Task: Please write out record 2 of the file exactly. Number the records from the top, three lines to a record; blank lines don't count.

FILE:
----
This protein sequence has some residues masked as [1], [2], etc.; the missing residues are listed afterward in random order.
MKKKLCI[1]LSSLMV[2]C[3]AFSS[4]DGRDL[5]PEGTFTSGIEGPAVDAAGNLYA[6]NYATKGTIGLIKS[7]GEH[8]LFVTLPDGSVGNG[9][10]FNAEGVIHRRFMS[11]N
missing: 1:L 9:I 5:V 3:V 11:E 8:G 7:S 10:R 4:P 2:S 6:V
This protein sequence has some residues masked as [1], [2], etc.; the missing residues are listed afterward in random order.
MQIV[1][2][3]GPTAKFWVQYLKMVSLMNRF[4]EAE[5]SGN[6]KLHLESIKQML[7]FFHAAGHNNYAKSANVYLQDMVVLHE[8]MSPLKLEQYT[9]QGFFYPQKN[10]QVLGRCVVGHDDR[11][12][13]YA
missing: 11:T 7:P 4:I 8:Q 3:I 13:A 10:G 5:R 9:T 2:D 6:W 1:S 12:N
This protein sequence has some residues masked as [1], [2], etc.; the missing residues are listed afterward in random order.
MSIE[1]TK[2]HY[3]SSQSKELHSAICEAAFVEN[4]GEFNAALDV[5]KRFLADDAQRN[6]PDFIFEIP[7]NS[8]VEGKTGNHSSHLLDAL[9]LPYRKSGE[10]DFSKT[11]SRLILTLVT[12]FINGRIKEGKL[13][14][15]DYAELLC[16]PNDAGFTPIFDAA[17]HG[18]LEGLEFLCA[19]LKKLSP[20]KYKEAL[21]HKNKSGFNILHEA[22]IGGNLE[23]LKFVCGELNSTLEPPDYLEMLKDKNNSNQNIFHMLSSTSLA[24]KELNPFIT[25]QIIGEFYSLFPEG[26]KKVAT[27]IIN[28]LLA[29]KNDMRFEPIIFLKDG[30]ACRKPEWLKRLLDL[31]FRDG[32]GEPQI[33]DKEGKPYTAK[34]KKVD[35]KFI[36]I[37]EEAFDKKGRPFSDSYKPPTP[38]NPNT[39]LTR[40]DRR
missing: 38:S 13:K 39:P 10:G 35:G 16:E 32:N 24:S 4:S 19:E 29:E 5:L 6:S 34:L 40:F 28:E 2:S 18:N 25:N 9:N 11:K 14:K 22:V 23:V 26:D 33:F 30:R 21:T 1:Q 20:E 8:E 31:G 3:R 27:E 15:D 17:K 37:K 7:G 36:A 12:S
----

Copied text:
This protein sequence has some residues masked as [1], [2], etc.; the missing residues are listed afterward in random order.
MQIV[1][2][3]GPTAKFWVQYLKMVSLMNRF[4]EAE[5]SGN[6]KLHLESIKQML[7]FFHAAGHNNYAKSANVYLQDMVVLHE[8]MSPLKLEQYT[9]QGFFYPQKN[10]QVLGRCVVGHDDR[11][12][13]YA
missing: 11:T 7:P 4:I 8:Q 3:I 13:A 10:G 5:R 9:T 2:D 6:W 1:S 12:N